The Apple Mac mini, launched on Monday, is aimed at homes and small businesses. It adds an HDMI digital media port for TV use at home, and there's a 1TB version with Snow Leopard Server for organisations. Both models now come in a smart aluminium unibody, and an optical drive slot sits at the front for non-server versions, which start at £649 including VAT. The server version — available from £929 including VAT — drops the optical drive to make room for two 500GB hard disks. As the power supply is now internal, the retail packaging is a lot smaller.
You get a power lead and an HDMI-to-DVI adapter in the box, and that's all. The Mac mini remains compatible with the Apple remote control, but this is now extra. The brushed aluminium finish elicited strong positive responses from Apple enthusiasts in the office: it will also help to cool the unit — especially useful given the internal power supply.
The Mac mini's power and HDMI-to-DVI cables in place.
From the left: power switch, mains input, Gigabit Ethernet port, 800Mbps FireWire, HDMI, Mini DisplayPort, four USB 2 sockets, audio in/out and an SDXC slot capable of supporting up to 64GB cards. The slot along the bottom is for cooling.
Aside from the case itself, the biggest change to the outside of the new Mac mini is a large round cover that can be removed by hand from the base. Although it has finger holes and a couple of alignment guides, it's a little fiddly to remove and replace — but that's an operation you'll perform at most a couple of times during the unit's lifetime, so this matters little.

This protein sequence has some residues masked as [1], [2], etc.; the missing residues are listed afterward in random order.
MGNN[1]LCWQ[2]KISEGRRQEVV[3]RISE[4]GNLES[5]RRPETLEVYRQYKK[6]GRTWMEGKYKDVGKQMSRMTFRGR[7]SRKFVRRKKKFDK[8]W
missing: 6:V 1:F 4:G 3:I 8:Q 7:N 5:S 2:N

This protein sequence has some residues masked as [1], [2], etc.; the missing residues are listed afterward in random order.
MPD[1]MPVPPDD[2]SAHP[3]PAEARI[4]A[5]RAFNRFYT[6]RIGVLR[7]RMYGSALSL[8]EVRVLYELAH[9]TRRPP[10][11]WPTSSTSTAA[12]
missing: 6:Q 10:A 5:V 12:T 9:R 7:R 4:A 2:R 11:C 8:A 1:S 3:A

With the base cover removed, its purpose is revealed: user-upgradeable DDR3 memory modules. You get 2GB, and up to 8GB can be fitted. The black circle on the grid to the top is the wireless antenna, which relies on the plastic base to avoid being shielded by the metal case. Beneath that is the fan responsible for removing the heat from the 2.4GHz Intel Core 2 Duo processor, the NVIDIA GeForce 320M graphics processor and the internal power supply. The whole lot takes less than ten watts in idle mode: we'll report back on how much it takes when running at full tilt.